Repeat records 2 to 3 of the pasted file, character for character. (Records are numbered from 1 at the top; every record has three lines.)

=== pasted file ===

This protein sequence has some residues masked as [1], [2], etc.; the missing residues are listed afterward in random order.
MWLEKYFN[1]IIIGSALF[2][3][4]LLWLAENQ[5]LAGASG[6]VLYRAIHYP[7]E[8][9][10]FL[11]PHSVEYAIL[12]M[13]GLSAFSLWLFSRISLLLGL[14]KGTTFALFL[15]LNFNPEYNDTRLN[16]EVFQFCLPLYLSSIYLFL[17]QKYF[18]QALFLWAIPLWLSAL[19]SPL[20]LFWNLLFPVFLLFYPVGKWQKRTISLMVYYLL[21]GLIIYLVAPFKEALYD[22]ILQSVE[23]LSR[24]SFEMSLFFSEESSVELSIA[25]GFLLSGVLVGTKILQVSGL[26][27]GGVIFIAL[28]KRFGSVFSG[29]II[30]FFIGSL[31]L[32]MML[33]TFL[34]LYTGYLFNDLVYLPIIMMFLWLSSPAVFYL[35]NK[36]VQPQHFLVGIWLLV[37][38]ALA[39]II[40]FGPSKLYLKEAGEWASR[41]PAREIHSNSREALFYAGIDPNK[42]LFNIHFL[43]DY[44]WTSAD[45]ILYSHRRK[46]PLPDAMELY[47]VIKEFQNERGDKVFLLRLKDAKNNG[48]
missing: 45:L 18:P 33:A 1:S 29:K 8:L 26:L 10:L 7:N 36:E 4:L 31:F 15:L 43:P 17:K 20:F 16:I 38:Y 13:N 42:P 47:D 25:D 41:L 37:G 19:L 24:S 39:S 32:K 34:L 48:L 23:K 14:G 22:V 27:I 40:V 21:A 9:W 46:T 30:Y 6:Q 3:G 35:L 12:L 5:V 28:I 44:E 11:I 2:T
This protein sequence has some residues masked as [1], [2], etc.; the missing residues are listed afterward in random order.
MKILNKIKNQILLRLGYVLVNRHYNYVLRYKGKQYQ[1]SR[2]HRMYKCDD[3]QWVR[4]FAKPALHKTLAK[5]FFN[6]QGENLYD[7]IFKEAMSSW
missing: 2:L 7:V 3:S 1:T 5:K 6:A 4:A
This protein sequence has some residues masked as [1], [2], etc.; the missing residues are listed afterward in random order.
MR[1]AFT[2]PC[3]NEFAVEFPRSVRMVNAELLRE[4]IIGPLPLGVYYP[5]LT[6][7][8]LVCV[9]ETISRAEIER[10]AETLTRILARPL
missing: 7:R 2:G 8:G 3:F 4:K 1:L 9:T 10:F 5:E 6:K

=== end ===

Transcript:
This protein sequence has some residues masked as [1], [2], etc.; the missing residues are listed afterward in random order.
MKILNKIKNQILLRLGYVLVNRHYNYVLRYKGKQYQ[1]SR[2]HRMYKCDD[3]QWVR[4]FAKPALHKTLAK[5]FFN[6]QGENLYD[7]IFKEAMSSW
missing: 2:L 7:V 3:S 1:T 5:K 6:A 4:A
This protein sequence has some residues masked as [1], [2], etc.; the missing residues are listed afterward in random order.
MR[1]AFT[2]PC[3]NEFAVEFPRSVRMVNAELLRE[4]IIGPLPLGVYYP[5]LT[6][7][8]LVCV[9]ETISRAEIER[10]AETLTRILARPL
missing: 7:R 2:G 8:G 3:F 4:K 1:L 9:T 10:F 5:E 6:K